Knitting fate

I considered it a certain sort of fate yesterday when I walked into a local yarn store in search of yarn and a pattern to make socks, and they told me about an upcoming sock-knitting class. I was slightly in awe not only because the class appeared right when I needed it, but because I had just finished reading a good book about the very same topic. Debbie Macomber’s, The Shop on Blossom Street, had been recommended to me by someone I met in knitting class and I read that and Macomber’s sequel, A Good Yarn, in quick succession. Easy and inspiring reads, both books feature women from various walks of life meeting each other at knitting classes to intentionally make projects. Unintentionally, of course, bonding friendships formed. They are the sorts of compelling, coincidental and feel-good stories that you wish would happen in real life. Perhaps I wished it into being? In the second book the shop’s owner held a sock-knitting class. When I heard that the same kind of class was starting up at this local shop, I took it as a sign of truth imitating fiction and signed up.

I’ve very quickly become aware that there is a certain je ne sais quoi about knitting. Now that I have started, and am the proud knitter now of a baby blanket and two skinny scarves, I appear to be continuously looking towards my next project. (Hence the search for supplies to make socks.) I’m so interested in this topic that as you can see, I’ve also been searching out people writing about knitting. After reading Macomber’s novels and another excellent story in Knitting: A Novel by Anne Bartlett, I found the compendium of knitting stories, KnitLit, and have been making my way through that. I must admit I’ve also been reading knitting blogs.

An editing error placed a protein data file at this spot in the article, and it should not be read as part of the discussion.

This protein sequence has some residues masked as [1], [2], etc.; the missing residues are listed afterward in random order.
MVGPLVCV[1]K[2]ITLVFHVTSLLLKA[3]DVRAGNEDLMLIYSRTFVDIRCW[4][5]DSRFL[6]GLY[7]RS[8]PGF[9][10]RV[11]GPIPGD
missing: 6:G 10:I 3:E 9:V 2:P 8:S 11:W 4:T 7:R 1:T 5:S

What is it about this craft that has me hooked? Back to the je ne sais quoi – I suppose it could be any number of things: the fact that I’m making something from scratch, the slow nature of it, the feel of the yarn in my hand as it slips through to the needles, the anticipated look on a recipient’s face when I give them my hand-knitted-with-love project. But part of the allure has got to be the discovery of a whole host of like-minded women and a community as such of eager knitters. Creative people who obviously feel exactly the same way I do about this handmade craft. When I mentioned that I thought I might be getting a little addicted to knitting in the yarn store yesterday, the two shop clerks looked at each other and laughed. Their ‘uh, YEAH!’ response (said in a nice yet sarcastic way) told me everything. It was almost as if I’d just uttered the secret pass code letting me into an underground society. Apparently I wasn’t the first person to have felt or commented upon this fact, and they themselves shortly thereafter admitted to being hooked as well.

Can I also just mention that the customer service I have received in knitting stores has been incredible? I almost feel like I’m one of the characters in A Good Yarn, who will slowly and surely become fast friends with the women who work there and who I will meet in this next knitting class. I’m sure we’ll at least share our love of knitting. Maybe they’ll be able to suggest some new books for me to read as well.

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